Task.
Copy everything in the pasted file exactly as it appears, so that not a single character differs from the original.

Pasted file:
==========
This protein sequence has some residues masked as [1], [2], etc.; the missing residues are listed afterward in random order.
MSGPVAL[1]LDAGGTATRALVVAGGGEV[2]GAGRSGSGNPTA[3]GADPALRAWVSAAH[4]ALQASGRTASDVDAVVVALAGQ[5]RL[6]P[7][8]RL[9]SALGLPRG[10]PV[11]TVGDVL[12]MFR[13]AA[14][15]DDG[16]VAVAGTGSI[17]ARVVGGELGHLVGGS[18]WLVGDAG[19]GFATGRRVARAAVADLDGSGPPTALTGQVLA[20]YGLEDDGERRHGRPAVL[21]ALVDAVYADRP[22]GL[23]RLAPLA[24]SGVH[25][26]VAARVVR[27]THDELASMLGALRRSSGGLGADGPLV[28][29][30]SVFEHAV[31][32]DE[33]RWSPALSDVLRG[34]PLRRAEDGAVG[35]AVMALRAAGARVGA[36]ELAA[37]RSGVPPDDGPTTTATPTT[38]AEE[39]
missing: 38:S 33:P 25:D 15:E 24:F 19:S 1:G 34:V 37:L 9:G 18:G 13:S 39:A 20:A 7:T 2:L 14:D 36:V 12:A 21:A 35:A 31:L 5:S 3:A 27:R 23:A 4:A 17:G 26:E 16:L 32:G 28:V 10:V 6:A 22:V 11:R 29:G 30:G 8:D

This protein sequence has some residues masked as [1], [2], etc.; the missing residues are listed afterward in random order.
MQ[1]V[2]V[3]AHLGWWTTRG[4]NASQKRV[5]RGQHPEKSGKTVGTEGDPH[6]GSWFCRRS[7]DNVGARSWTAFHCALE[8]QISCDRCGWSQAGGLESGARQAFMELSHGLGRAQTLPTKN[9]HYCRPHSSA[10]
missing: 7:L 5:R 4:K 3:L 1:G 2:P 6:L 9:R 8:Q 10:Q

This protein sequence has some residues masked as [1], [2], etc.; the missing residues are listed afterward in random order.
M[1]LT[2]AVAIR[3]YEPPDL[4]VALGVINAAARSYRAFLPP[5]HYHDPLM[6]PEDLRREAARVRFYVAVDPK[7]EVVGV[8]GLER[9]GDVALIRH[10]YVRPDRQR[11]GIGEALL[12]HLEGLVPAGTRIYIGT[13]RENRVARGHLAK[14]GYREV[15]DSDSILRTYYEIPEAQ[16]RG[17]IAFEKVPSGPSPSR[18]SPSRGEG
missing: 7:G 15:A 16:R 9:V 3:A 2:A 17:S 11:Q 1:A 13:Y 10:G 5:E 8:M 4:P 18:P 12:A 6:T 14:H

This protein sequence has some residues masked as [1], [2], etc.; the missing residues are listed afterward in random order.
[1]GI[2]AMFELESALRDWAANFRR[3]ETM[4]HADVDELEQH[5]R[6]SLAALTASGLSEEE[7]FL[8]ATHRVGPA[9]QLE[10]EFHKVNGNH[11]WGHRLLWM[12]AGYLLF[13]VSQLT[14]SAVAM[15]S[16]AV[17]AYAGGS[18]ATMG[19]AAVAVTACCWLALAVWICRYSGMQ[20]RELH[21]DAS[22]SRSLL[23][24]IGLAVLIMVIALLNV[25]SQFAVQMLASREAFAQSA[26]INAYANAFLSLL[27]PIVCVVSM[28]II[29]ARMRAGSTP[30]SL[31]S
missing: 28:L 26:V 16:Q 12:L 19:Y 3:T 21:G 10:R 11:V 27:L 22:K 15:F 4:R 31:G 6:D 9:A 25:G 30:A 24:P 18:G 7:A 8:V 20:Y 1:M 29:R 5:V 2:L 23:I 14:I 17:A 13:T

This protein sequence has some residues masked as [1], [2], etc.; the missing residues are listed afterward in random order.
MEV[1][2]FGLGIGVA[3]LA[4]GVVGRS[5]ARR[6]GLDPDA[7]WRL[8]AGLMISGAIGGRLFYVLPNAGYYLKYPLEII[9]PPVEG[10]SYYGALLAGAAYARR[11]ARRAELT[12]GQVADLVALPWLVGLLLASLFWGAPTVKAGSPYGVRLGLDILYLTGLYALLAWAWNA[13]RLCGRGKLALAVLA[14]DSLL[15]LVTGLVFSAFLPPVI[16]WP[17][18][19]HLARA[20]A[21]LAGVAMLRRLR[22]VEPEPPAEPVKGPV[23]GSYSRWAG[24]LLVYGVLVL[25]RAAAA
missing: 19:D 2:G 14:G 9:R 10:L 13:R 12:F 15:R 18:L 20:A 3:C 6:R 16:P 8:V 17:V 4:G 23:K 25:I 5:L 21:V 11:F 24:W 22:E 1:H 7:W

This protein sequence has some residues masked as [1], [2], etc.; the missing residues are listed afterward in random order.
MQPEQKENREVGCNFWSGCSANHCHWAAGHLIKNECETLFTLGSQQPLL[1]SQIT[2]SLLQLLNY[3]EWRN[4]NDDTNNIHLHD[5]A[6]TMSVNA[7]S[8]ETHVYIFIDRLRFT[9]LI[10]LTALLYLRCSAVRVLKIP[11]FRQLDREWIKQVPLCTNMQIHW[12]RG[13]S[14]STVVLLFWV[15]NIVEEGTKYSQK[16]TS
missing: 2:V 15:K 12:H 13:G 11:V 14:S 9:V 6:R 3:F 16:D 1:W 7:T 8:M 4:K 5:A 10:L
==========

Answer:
This protein sequence has some residues masked as [1], [2], etc.; the missing residues are listed afterward in random order.
MSGPVAL[1]LDAGGTATRALVVAGGGEV[2]GAGRSGSGNPTA[3]GADPALRAWVSAAH[4]ALQASGRTASDVDAVVVALAGQ[5]RL[6]P[7][8]RL[9]SALGLPRG[10]PV[11]TVGDVL[12]MFR[13]AA[14][15]DDG[16]VAVAGTGSI[17]ARVVGGELGHLVGGS[18]WLVGDAG[19]GFATGRRVARAAVADLDGSGPPTALTGQVLA[20]YGLEDDGERRHGRPAVL[21]ALVDAVYADRP[22]GL[23]RLAPLA[24]SGVH[25][26]VAARVVR[27]THDELASMLGALRRSSGGLGADGPLV[28][29][30]SVFEHAV[31][32]DE[33]RWSPALSDVLRG[34]PLRRAEDGAVG[35]AVMALRAAGARVGA[36]ELAA[37]RSGVPPDDGPTTTATPTT[38]AEE[39]
missing: 38:S 33:P 25:D 15:E 24:F 19:S 1:G 34:V 37:L 9:G 18:G 13:S 39:A 20:A 7:T 2:L 14:D 36:V 12:A 21:A 35:A 31:L 5:S 3:A 27:R 23:A 4:A 17:G 26:E 16:L 32:G 28:V 10:V 6:A 22:V 11:R 29:G 30:G 8:D

This protein sequence has some residues masked as [1], [2], etc.; the missing residues are listed afterward in random order.
MQ[1]V[2]V[3]AHLGWWTTRG[4]NASQKRV[5]RGQHPEKSGKTVGTEGDPH[6]GSWFCRRS[7]DNVGARSWTAFHCALE[8]QISCDRCGWSQAGGLESGARQAFMELSHGLGRAQTLPTKN[9]HYCRPHSSA[10]
missing: 7:L 5:R 4:K 3:L 1:G 2:P 6:L 9:R 8:Q 10:Q

This protein sequence has some residues masked as [1], [2], etc.; the missing residues are listed afterward in random order.
M[1]LT[2]AVAIR[3]YEPPDL[4]VALGVINAAARSYRAFLPP[5]HYHDPLM[6]PEDLRREAARVRFYVAVDPK[7]EVVGV[8]GLER[9]GDVALIRH[10]YVRPDRQR[11]GIGEALL[12]HLEGLVPAGTRIYIGT[13]RENRVARGHLAK[14]GYREV[15]DSDSILRTYYEIPEAQ[16]RG[17]IAFEKVPSGPSPSR[18]SPSRGEG
missing: 7:G 15:A 16:R 9:V 3:A 2:A 17:S 11:Q 1:A 13:Y 10:G 5:E 8:M 4:P 18:P 12:A 6:T 14:H

This protein sequence has some residues masked as [1], [2], etc.; the missing residues are listed afterward in random order.
[1]GI[2]AMFELESALRDWAANFRR[3]ETM[4]HADVDELEQH[5]R[6]SLAALTASGLSEEE[7]FL[8]ATHRVGPA[9]QLE[10]EFHKVNGNH[11]WGHRLLWM[12]AGYLLF[13]VSQLT[14]SAVAM[15]S[16]AV[17]AYAGGS[18]ATMG[19]AAVAVTACCWLALAVWICRYSGMQ[20]RELH[21]DAS[22]SRSLL[23][24]IGLAVLIMVIALLNV[25]SQFAVQMLASREAFAQSA[26]INAYANAFLSLL[27]PIVCVVSM[28]II[29]ARMRAGSTP[30]SL[31]S
missing: 28:L 26:V 16:Q 12:L 19:Y 3:T 21:G 10:R 11:V 27:L 22:K 15:F 4:R 31:G 6:D 9:A 25:G 30:A 24:P 18:G 7:A 8:V 20:Y 1:M 29:R 5:V 2:L 23:I 14:I 17:A 13:T

This protein sequence has some residues masked as [1], [2], etc.; the missing residues are listed afterward in random order.
MEV[1][2]FGLGIGVA[3]LA[4]GVVGRS[5]ARR[6]GLDPDA[7]WRL[8]AGLMISGAIGGRLFYVLPNAGYYLKYPLEII[9]PPVEG[10]SYYGALLAGAAYARR[11]ARRAELT[12]GQVADLVALPWLVGLLLASLFWGAPTVKAGSPYGVRLGLDILYLTGLYALLAWAWNA[13]RLCGRGKLALAVLA[14]DSLL[15]LVTGLVFSAFLPPVI[16]WP[17][18][19]HLARA[20]A[21]LAGVAMLRRLR[22]VEPEPPAEPVKGPV[23]GSYSRWAG[24]LLVYGVLVL[25]RAAAA
missing: 19:D 2:G 14:G 9:R 10:L 13:R 12:F 15:R 18:L 20:A 3:C 6:R 16:P 8:V 17:V 4:G 23:K 25:I 5:L 21:V 11:F 24:W 22:E 1:H 7:W

This protein sequence has some residues masked as [1], [2], etc.; the missing residues are listed afterward in random order.
MQPEQKENREVGCNFWSGCSANHCHWAAGHLIKNECETLFTLGSQQPLL[1]SQIT[2]SLLQLLNY[3]EWRN[4]NDDTNNIHLHD[5]A[6]TMSVNA[7]S[8]ETHVYIFIDRLRFT[9]LI[10]LTALLYLRCSAVRVLKIP[11]FRQLDREWIKQVPLCTNMQIHW[12]RG[13]S[14]STVVLLFWV[15]NIVEEGTKYSQK[16]TS
missing: 2:V 15:K 12:H 13:G 11:V 14:S 9:V 6:R 3:F 16:D 1:W 7:T 8:M 4:K 5:A 10:L